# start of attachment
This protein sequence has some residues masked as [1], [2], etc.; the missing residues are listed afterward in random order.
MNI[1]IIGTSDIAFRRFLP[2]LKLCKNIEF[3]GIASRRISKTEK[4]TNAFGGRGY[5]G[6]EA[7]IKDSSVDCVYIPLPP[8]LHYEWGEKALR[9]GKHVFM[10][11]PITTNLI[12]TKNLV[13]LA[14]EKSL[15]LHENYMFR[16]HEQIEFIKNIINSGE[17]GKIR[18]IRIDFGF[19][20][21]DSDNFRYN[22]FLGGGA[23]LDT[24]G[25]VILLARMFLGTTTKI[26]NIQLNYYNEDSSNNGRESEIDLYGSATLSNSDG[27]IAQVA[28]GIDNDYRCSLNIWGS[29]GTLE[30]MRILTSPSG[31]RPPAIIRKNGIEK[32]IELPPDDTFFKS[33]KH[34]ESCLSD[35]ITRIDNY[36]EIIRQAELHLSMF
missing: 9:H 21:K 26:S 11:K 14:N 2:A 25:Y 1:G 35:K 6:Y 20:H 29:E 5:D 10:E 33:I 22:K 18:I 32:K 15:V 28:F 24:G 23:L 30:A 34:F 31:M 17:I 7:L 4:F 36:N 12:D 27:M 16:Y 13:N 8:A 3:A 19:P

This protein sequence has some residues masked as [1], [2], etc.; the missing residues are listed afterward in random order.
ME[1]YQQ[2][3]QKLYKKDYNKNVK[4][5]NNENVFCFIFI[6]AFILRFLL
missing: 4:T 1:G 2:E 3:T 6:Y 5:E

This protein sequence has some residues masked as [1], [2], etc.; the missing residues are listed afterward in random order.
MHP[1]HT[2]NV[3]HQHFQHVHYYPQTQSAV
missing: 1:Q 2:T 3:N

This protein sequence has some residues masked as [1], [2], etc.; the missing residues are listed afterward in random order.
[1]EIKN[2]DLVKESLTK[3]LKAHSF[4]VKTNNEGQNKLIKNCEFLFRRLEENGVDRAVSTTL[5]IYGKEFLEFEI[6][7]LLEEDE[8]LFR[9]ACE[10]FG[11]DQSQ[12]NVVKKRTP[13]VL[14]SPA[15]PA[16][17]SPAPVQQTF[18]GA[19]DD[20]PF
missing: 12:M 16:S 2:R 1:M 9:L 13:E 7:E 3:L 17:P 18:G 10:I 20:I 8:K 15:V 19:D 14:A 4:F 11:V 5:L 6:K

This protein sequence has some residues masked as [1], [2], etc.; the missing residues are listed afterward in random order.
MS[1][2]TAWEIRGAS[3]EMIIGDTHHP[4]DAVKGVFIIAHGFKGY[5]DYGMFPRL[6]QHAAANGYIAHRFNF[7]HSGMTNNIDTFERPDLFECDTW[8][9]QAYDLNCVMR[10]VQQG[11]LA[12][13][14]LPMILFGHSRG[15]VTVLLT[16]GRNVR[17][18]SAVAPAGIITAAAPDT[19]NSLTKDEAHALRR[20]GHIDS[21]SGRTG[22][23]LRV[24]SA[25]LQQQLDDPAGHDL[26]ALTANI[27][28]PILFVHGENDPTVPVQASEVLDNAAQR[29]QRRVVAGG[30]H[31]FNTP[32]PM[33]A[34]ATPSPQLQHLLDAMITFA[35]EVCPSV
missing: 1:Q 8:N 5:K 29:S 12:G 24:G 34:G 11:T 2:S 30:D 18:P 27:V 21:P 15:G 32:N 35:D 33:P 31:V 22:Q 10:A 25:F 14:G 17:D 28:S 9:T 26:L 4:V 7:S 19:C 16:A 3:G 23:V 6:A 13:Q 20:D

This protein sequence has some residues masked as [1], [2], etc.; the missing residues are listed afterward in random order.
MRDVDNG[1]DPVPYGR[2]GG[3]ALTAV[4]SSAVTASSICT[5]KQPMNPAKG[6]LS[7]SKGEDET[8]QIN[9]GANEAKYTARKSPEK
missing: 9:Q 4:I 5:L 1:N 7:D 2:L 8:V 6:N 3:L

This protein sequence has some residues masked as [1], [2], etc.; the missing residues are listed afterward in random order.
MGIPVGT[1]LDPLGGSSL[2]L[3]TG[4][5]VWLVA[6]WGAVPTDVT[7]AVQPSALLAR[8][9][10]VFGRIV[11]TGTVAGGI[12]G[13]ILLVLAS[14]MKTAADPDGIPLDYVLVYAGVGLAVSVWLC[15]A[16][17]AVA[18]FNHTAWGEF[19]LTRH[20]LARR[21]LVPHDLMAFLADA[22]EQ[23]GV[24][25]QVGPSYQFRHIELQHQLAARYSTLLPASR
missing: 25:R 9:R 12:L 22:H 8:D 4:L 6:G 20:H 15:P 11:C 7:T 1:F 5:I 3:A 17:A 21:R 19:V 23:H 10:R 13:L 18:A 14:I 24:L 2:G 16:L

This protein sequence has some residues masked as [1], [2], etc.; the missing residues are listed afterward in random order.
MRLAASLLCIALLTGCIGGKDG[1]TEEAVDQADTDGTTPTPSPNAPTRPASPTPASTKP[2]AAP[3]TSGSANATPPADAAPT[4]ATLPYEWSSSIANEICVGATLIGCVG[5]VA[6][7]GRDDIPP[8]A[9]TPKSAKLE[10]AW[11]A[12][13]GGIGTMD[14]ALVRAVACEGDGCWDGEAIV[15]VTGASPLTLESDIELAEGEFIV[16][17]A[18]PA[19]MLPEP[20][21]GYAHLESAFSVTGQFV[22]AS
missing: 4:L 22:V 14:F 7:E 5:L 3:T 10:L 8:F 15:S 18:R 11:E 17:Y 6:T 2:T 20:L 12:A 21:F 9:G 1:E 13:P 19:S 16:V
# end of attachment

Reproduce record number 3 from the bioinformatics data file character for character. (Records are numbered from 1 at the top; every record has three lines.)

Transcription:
This protein sequence has some residues masked as [1], [2], etc.; the missing residues are listed afterward in random order.
MHP[1]HT[2]NV[3]HQHFQHVHYYPQTQSAV
missing: 1:Q 2:T 3:N